Global stocks retreat on rising second wave fears
Shares fell in Asia after another day of wobbly trading on Wall Street Wednesday, as markets ease off the accelerator following their big rally.
Asian stocks and Wall Street futures fell on Thursday as spiking coronavirus cases in some US states and China crushed hopes of a quick global economic comeback from the pandemic.
S&P 500 mini futures fell 1.2 per cent in early Asian trade while MSCI's broadest index of Asia-Pacific shares outside Japan lost as much as 1per cent.
Japan's Nikkei lost 1.3 per cent while in mainland China, bluechip CSI300 shares shed 0.1 per cent in early trade.
On Wall Street, the S&P 500 lost 0.36 per cent on Wednesday but tech-heavy Nasdaq added 0.15per cent due to hopes of increased demand for various online services due to the epidemic.
Several US states including Oklahoma, where President Donald Trump plans a campaign rally on Saturday, reported a surge in new coronavirus infections.
The daily count of infections also hit a new benchmark in California and Texas, while Florida and Arizona also recorded the second-highest daily increases.
China's capital cancelled scores of flights, shut schools and blocked off some neighbourhoods as it ramped up efforts to contain a coronavirus outbreak that has fanned fears of wider contagion.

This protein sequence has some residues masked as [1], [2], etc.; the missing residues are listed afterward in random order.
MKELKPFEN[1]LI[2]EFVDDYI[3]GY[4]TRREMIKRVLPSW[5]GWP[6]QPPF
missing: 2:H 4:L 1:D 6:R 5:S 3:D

"It is a big shock to markets that China, which appears to have successfully quashed the disease, is seeing a second wave. And in the US we see record cases in many states," said Norihiro Fujito, chief investment strategist at Mitsubishi UFJ Morgan Stanley Securities.
"All this suggests that the more you re-start the economy, the more infections you have. People have thought the economy will quickly recover in July-September after dismal April-June. But that is now becoming uncertain."
Investors rushed to the safety of bonds, with the 10-year US Treasuries yield falling 3 basis points to 0.704 per cent.
In the currency market, the safe-haven yen rose about 0.3per cent to 106.72 per dollar while the US dollar also firmed against risk-sensitive currencies.
The euro dipped 0.1 per cent to $1.1235 while the Australian dollar lost 0.4 per cent to $0.6852, also hit by worse than expected employment data.
Australia's unemployment rate jumped to the highest in about two decades in May as nearly a quarter of a million people lost their jobs due to the coronavirus pandemic-driven shutdowns.
Oil prices also dropped with US crude futures falling 1.9 per cent to $37.49 per barrel, while international benchmark Brent lost 1.4 per cent to $40.14 a barrel. - Reuters
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